Condensing dust and gas light up newborn stars in a picture of Messier 8, aka the Lagoon Nebula, released on April 19 by the European Southern Observatory.
About a hundred light-years across, the stellar nursery is among the few such nebulae visible to the naked eye. It boasts a number of huge, hot stars that are sculpting the clouds with their strong radiation.
With the current eruption taking place beneath the volcano's ice cap, geologists say the event could be both plinian—characterized by tall columns of ash driven by gases exploding from silicate-rich lava—and phreatic, caused by steam plumes created when hot lava contacts water.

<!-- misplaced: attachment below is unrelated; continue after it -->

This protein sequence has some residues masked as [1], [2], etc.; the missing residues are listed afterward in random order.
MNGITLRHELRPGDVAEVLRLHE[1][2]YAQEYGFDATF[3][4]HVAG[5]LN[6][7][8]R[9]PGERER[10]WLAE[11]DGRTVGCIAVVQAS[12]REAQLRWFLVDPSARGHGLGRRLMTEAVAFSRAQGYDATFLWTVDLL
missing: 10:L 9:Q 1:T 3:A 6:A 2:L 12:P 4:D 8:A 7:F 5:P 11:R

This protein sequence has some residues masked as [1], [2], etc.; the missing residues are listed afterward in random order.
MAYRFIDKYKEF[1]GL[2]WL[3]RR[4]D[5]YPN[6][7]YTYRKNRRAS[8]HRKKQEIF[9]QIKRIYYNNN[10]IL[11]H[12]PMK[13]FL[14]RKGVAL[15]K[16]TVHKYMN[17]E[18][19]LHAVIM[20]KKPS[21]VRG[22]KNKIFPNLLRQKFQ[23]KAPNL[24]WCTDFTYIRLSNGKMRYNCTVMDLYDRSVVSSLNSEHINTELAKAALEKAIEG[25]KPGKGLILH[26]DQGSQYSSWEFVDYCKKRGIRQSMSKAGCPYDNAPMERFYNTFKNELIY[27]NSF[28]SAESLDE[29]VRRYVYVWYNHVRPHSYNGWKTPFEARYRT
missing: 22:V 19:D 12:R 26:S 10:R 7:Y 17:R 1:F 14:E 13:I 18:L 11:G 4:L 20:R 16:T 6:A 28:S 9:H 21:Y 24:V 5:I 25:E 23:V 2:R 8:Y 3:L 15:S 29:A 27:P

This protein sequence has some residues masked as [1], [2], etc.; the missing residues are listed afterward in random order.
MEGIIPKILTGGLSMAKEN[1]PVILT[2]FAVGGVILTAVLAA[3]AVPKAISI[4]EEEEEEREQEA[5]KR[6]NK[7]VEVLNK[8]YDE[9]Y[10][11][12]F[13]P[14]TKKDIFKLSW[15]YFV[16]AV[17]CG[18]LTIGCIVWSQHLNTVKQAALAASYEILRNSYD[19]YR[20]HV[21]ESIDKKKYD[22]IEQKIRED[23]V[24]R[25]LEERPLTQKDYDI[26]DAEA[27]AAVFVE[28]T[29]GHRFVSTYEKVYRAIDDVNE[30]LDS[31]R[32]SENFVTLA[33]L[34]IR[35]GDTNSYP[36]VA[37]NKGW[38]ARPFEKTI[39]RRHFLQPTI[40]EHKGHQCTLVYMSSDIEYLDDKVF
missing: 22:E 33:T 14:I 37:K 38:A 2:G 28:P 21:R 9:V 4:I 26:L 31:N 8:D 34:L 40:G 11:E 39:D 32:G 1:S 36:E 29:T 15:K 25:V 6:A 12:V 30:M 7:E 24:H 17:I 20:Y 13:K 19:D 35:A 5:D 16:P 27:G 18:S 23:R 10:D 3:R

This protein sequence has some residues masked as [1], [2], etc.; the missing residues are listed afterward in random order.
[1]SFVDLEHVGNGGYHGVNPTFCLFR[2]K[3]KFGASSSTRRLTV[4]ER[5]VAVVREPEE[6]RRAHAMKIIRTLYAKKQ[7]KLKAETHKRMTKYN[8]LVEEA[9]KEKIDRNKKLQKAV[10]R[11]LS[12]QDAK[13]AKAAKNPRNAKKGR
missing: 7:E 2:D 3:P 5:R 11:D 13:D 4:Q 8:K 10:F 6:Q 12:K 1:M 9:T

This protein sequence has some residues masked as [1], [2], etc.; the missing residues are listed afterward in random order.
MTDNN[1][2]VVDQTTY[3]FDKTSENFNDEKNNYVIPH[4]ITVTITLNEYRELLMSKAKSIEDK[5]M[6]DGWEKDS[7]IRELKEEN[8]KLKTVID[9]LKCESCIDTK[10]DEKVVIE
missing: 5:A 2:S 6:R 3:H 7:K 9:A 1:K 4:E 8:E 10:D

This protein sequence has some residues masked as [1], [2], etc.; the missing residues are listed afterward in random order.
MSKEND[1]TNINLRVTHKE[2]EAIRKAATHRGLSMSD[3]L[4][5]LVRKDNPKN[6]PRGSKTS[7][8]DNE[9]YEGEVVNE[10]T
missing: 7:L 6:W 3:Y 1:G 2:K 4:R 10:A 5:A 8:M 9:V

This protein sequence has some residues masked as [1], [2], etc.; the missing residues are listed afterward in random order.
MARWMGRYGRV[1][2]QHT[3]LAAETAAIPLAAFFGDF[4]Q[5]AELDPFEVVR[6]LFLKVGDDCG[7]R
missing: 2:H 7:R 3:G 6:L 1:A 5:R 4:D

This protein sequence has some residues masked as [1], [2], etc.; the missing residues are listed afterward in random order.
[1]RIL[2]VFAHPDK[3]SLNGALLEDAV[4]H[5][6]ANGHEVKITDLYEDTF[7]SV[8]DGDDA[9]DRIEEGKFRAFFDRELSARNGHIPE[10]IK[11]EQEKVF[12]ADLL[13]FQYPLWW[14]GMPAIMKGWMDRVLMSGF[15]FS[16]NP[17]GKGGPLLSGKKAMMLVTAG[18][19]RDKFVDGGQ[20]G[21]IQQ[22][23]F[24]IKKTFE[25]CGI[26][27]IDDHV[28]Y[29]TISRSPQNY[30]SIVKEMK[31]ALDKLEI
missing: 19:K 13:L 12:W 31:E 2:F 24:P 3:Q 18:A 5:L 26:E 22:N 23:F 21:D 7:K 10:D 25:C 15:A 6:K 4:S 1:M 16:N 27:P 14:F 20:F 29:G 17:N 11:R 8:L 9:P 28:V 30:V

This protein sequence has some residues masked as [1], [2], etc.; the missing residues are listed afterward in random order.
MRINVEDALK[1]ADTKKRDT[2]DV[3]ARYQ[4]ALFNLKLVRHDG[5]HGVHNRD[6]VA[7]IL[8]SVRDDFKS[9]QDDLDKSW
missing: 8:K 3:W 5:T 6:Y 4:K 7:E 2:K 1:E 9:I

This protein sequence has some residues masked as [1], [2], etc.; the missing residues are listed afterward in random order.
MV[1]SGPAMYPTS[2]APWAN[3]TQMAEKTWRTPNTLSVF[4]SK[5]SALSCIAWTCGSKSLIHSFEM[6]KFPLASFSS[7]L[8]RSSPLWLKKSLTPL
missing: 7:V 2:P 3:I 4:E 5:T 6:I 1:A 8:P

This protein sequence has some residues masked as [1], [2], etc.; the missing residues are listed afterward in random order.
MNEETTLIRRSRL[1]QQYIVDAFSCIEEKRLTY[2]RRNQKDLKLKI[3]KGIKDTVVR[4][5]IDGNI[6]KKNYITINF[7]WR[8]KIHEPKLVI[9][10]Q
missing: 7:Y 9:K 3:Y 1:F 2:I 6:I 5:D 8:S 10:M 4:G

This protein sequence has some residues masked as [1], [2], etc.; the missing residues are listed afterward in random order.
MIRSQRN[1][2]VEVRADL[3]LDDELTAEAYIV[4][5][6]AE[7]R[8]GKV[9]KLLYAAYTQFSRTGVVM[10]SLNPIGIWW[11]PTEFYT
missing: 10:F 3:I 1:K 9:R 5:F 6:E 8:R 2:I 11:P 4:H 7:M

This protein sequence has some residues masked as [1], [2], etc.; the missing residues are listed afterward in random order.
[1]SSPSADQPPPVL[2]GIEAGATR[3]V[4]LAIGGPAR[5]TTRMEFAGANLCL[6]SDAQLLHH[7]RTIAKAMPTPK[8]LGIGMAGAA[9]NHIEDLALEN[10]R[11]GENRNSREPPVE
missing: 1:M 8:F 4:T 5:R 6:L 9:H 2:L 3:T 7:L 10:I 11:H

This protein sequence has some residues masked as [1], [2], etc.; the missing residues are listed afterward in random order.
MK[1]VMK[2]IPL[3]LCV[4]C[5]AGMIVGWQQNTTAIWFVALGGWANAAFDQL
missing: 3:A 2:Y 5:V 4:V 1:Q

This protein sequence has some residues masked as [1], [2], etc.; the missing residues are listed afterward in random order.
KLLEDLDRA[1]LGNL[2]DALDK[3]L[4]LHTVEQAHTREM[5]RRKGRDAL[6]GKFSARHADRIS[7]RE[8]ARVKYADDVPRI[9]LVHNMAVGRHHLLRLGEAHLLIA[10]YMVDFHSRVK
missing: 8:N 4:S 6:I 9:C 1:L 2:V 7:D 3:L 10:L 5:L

The region, part of the Perseus arm of our Milky Way galaxy, appears mostly dark in visible light. But the gases and dust light up in infrared. The colors in this picture represent different infrared wavelengths coming from the dust cloud and the hot, young stars inside.